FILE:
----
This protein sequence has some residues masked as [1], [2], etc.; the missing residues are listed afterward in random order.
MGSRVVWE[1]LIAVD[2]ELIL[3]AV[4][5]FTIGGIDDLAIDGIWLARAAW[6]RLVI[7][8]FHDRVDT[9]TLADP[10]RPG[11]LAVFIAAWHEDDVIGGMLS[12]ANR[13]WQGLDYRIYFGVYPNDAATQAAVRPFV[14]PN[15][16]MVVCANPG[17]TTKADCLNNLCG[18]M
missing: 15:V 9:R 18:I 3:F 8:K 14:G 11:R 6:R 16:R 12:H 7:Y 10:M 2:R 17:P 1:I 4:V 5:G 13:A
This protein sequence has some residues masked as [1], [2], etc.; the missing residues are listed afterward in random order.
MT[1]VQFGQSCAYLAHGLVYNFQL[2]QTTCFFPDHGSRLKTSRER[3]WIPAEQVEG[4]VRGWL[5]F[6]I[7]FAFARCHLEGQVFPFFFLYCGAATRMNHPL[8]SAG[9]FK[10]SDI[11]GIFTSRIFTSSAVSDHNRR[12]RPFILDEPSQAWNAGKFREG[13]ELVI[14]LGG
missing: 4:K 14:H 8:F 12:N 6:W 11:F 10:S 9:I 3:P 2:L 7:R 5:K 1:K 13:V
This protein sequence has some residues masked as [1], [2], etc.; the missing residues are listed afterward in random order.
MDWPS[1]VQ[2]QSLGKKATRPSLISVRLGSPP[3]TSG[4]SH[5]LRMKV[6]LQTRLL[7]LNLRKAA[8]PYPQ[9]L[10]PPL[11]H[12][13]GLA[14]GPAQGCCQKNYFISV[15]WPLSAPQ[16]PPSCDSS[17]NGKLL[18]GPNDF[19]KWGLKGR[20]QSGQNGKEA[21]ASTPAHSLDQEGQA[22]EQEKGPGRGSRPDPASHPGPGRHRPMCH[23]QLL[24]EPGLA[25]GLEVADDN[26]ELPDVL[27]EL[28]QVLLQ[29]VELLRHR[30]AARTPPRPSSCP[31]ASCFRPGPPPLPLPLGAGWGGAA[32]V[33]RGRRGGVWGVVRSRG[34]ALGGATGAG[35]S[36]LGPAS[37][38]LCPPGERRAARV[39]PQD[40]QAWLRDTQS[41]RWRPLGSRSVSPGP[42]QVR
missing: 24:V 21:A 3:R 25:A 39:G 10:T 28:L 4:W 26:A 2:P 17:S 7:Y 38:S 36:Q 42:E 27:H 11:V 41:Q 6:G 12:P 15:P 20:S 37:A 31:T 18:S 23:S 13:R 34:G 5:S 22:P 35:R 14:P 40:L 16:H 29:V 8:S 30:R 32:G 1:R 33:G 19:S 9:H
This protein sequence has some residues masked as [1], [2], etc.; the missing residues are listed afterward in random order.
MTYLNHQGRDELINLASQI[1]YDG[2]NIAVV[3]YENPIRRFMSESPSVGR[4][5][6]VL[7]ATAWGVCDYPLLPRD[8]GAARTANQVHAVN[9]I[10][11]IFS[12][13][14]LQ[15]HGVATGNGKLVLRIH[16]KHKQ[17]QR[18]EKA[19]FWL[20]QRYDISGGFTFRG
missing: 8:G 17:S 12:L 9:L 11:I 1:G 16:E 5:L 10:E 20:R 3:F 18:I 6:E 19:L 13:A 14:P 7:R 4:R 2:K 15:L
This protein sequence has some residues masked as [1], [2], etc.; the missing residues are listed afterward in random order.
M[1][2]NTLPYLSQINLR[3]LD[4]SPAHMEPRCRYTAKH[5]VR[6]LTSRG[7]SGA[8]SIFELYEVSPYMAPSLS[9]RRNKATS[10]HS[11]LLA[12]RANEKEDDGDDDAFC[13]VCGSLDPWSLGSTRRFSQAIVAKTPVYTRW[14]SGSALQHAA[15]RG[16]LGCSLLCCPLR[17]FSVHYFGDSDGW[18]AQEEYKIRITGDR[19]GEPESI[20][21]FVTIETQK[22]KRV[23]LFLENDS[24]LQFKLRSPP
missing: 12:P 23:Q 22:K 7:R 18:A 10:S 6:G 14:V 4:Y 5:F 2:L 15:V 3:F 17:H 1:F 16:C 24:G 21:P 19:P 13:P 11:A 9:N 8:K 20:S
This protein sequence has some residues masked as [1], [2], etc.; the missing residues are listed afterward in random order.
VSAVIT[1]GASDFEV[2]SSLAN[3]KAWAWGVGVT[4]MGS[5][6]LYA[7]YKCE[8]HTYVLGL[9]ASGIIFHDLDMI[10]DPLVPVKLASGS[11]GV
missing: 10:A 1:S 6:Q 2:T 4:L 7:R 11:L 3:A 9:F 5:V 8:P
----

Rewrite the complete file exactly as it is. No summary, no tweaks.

This protein sequence has some residues masked as [1], [2], etc.; the missing residues are listed afterward in random order.
MGSRVVWE[1]LIAVD[2]ELIL[3]AV[4][5]FTIGGIDDLAIDGIWLARAAW[6]RLVI[7][8]FHDRVDT[9]TLADP[10]RPG[11]LAVFIAAWHEDDVIGGMLS[12]ANR[13]WQGLDYRIYFGVYPNDAATQAAVRPFV[14]PN[15][16]MVVCANPG[17]TTKADCLNNLCG[18]M
missing: 15:V 9:R 18:I 3:F 8:K 14:G 11:R 6:R 16:R 12:H 7:Y 10:M 2:R 17:P 1:I 4:V 5:G 13:A
This protein sequence has some residues masked as [1], [2], etc.; the missing residues are listed afterward in random order.
MT[1]VQFGQSCAYLAHGLVYNFQL[2]QTTCFFPDHGSRLKTSRER[3]WIPAEQVEG[4]VRGWL[5]F[6]I[7]FAFARCHLEGQVFPFFFLYCGAATRMNHPL[8]SAG[9]FK[10]SDI[11]GIFTSRIFTSSAVSDHNRR[12]RPFILDEPSQAWNAGKFREG[13]ELVI[14]LGG
missing: 4:K 14:H 8:F 12:N 6:W 11:F 10:S 9:I 3:P 2:L 7:R 5:K 1:K 13:V
This protein sequence has some residues masked as [1], [2], etc.; the missing residues are listed afterward in random order.
MDWPS[1]VQ[2]QSLGKKATRPSLISVRLGSPP[3]TSG[4]SH[5]LRMKV[6]LQTRLL[7]LNLRKAA[8]PYPQ[9]L[10]PPL[11]H[12][13]GLA[14]GPAQGCCQKNYFISV[15]WPLSAPQ[16]PPSCDSS[17]NGKLL[18]GPNDF[19]KWGLKGR[20]QSGQNGKEA[21]ASTPAHSLDQEGQA[22]EQEKGPGRGSRPDPASHPGPGRHRPMCH[23]QLL[24]EPGLA[25]GLEVADDN[26]ELPDVL[27]EL[28]QVLLQ[29]VELLRHR[30]AARTPPRPSSCP[31]ASCFRPGPPPLPLPLGAGWGGAA[32]V[33]RGRRGGVWGVVRSRG[34]ALGGATGAG[35]S[36]LGPAS[37][38]LCPPGERRAARV[39]PQD[40]QAWLRDTQS[41]RWRPLGSRSVSPGP[42]QVR
missing: 24:V 21:A 3:R 25:A 39:G 10:T 28:L 4:W 26:A 2:P 17:S 7:Y 38:S 36:Q 42:E 27:H 11:V 41:Q 6:G 12:P 15:P 20:S 37:A 31:T 18:S 23:S 13:R 34:G 5:S 22:P 35:R 14:P 40:L 16:H 29:V 8:S 30:R 32:G 1:R 33:G 19:S 9:H
This protein sequence has some residues masked as [1], [2], etc.; the missing residues are listed afterward in random order.
MTYLNHQGRDELINLASQI[1]YDG[2]NIAVV[3]YENPIRRFMSESPSVGR[4][5][6]VL[7]ATAWGVCDYPLLPRD[8]GAARTANQVHAVN[9]I[10][11]IFS[12][13][14]LQ[15]HGVATGNGKLVLRIH[16]KHKQ[17]QR[18]EKA[19]FWL[20]QRYDISGGFTFRG
missing: 8:G 17:S 12:L 9:L 11:I 1:G 16:E 5:L 10:E 20:R 3:F 18:I 6:E 19:L 13:A 14:P 7:R 4:R 2:K 15:L
This protein sequence has some residues masked as [1], [2], etc.; the missing residues are listed afterward in random order.
M[1][2]NTLPYLSQINLR[3]LD[4]SPAHMEPRCRYTAKH[5]VR[6]LTSRG[7]SGA[8]SIFELYEVSPYMAPSLS[9]RRNKATS[10]HS[11]LLA[12]RANEKEDDGDDDAFC[13]VCGSLDPWSLGSTRRFSQAIVAKTPVYTRW[14]SGSALQHAA[15]RG[16]LGCSLLCCPLR[17]FSVHYFGDSDGW[18]AQEEYKIRITGDR[19]GEPESI[20][21]FVTIETQK[22]KRV[23]LFLENDS[24]LQFKLRSPP
missing: 12:P 23:Q 22:K 7:R 18:A 10:S 6:G 14:V 4:Y 5:F 2:L 15:V 3:F 17:H 1:F 16:C 24:G 21:P 19:P 13:P 11:A 9:N 8:K 20:S
This protein sequence has some residues masked as [1], [2], etc.; the missing residues are listed afterward in random order.
VSAVIT[1]GASDFEV[2]SSLAN[3]KAWAWGVGVT[4]MGS[5][6]LYA[7]YKCE[8]HTYVLGL[9]ASGIIFHDLDMI[10]DPLVPVKLASGS[11]GV
missing: 10:A 1:S 6:Q 2:T 4:L 7:R 11:L 3:A 9:F 5:V 8:P